The quantity of herbs heaped onto nearly every dish at every Vietnamese restaurant never ceases to amaze me. And this time of year, I crave nothing more than eating this kind of food: fresh, light, fragrant. Summer rolls lined with mint, green papaya salad speckled with Thai basil, chicken salad loaded with scallions and cilantro — oh Nam Phuong! You feel so far away.
The chicken salad pictured here is made with a simple dressing of olive oil and vinegar — no fish sauce, no lime juice — but it very much resembles what I love about a Vietnamese chicken salad: big, plump pieces of chicken, lots of herbs, a nice bite in the dressing. If you can get your hands on Thai basil, it’s particularly good in this salad, but if you can’t, a mix of tarragon and basil offers a similar flavor.
This is another nice no-mayo salad to serve at a summer gathering or to bring to a potluck. I love a classic chicken salad, but I love the lightness of this one, too. And there’s only one thing to keep in mind while making it: less is not more. Don’t be afraid to heap on those herbs.
I’ve given instructions below for how I learned to poach a chicken at the restaurant, which is how I now always poach a chicken: place chicken in a pot; cover with cold water; partially cover pot and bring to a boil; turn off the heat; let chicken finish cooking while it cools completely in the liquid. This takes a few hours. If you do this method, it is imperative that you let the chicken cool completely in the liquid before removing it otherwise it won’t be cooked. I like to do this at night — I stick the whole, cooled pot in the fridge (it’s always a challenge finding space), and then pull the chicken from the bone in the morning. You can, of course, do this first thing in the morning, too. Also, if you are pressed for time, just simmer your chicken until it’s done. What I love about the bring-the-water-to-a-boil-and-shut-it-off method is that the chicken never over cooks — it is plump and moist and juicy. I should note that when you begin pulling the chicken from the bone, the meat might look pink, which will make you think it is not cooked, but it is — the red spots/blood vessels (this is a guess?) sometimes spread into the meat giving it a pinkish hue. If you are nervous, just plunge the pulled meat into a pot of boiling water for a second and drain it, but I can almost assure you your chicken will be cooked if you allow it to cool completely in its cooking liquid.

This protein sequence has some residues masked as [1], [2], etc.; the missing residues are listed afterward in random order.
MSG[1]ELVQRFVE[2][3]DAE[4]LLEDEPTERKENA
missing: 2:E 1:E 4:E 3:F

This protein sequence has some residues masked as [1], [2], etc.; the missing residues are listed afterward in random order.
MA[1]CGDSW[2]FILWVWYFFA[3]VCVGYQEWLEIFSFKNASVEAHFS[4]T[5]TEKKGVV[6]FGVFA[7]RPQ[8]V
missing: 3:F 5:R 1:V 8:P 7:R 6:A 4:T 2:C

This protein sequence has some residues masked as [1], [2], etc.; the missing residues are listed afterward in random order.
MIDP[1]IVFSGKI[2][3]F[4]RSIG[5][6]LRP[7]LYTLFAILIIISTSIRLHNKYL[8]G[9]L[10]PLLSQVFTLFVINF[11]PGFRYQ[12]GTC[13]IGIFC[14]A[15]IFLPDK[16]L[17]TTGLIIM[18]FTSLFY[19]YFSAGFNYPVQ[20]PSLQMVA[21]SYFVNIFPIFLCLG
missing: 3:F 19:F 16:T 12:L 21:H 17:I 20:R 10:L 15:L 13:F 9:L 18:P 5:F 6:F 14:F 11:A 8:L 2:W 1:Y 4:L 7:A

- 1 small chicken (about 3 lbs. if you can find one)
- 1 large red onion
- 2 to 4 tablespoons white balsamic (or other) vinegar
- kosher salt
- 3 to 4 scallions
- a ton of herbs: basil, tarragon, cilantro, Thai basil, mint
- ¼ cup extra-virgin olive oil plus 1 or 2 more tablespoons
- freshly cracked black pepper
- crushed red pepper flakes or a mince hot chili (optional)
- Place chicken in a large pot. Cover with cold water. Partially cover, bring to a simmer, then turn off the heat. Let chicken cool completely in liquid. This takes a few hours. (Alternatively, simmer chicken until it’s done.)
- When ready to make the salad, thinly slice the onion and place in a bowl. Cover with two tablespoons of vinegar and a pinch of salt. Set aside.
- Meanwhile pull chicken from bones and place in a large mixing bowl. Slice the scallions somewhat thinly (or not) and add to the bowl. Give the herbs a rough chop and add to the bowl. Add the macerated red onions and the ¼ cup of olive oil. Season with ½ teaspoon kosher salt and freshly cracked pepper to taste. Add pepper flakes or chili to taste.
- Use your hands to toss everything together. Take a taste. If necessary add another tablespoon of vinegar and olive oil. Add more salt if necessary. Toss again and taste until seasoning is right. Serve.